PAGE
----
Monday, April 13, 2009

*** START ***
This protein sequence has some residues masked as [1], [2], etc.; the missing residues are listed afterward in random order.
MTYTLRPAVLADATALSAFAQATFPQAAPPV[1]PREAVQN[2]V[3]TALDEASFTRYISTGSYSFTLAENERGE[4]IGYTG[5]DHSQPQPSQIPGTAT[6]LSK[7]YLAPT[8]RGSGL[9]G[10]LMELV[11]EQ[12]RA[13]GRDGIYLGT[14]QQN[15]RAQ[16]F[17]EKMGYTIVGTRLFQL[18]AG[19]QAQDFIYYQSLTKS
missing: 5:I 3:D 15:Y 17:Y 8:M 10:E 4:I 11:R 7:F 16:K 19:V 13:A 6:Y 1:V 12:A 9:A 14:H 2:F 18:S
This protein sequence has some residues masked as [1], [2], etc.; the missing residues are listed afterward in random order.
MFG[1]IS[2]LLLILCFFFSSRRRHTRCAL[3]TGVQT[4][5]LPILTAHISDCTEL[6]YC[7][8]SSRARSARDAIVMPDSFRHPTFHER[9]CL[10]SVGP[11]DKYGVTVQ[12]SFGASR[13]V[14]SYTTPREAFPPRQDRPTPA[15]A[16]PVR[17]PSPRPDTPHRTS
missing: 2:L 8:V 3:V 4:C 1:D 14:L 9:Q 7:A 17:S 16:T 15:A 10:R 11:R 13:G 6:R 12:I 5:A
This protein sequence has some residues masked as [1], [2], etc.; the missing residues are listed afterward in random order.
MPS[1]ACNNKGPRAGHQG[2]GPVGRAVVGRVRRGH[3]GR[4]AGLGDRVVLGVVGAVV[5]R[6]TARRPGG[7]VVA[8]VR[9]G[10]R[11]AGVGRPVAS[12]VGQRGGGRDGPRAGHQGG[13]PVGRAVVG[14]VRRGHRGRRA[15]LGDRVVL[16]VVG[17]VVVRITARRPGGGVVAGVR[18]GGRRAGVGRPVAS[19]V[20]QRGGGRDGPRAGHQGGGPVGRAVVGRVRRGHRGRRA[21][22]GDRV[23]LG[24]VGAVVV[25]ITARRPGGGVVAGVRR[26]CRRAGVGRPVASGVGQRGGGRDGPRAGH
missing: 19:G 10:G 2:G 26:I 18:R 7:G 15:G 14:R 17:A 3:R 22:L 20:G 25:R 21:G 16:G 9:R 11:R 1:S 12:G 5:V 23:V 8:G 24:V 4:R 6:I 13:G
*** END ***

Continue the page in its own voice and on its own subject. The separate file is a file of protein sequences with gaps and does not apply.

Samuel F.B. Morse was sent to the Monterey Peninsula in 1915 to liquidate the holdings of the Pacific Improvement Company, a land company formed in the 1860s by the “Big Four” railroaders of the day. He had been hired by one of them, Charles Crocker, after befriending Crocker’s son while both were students at Yale. Morse was overcome by the natural beauties he found here and decided this is where he wanted to stay and live. Partnering with the owner of a bank in San Francisco, Morse formed the Del Monte Properties Company and, in 1919, bought the bulk of the railroad holdings. For $1.3 million, the new company bought the posh Del Monte Hotel in Monterey (now the Naval Postgraduate School) with its companion race track (now the Monterey Fairgrounds), polo field, Del Monte Golf Course and Monterey County Water Works (now part of Cal-Am); the bulk of Pacific Grove, including the stunning shoreline, Pacific Grove Hotel (now the Holman Building) and many residential lots; 17 Mile Drive and the forests and beaches that surrounded it; and acreage in Carmel Valley. In all, Morse obtained 7,000 mostly undeveloped acres on the Peninsula.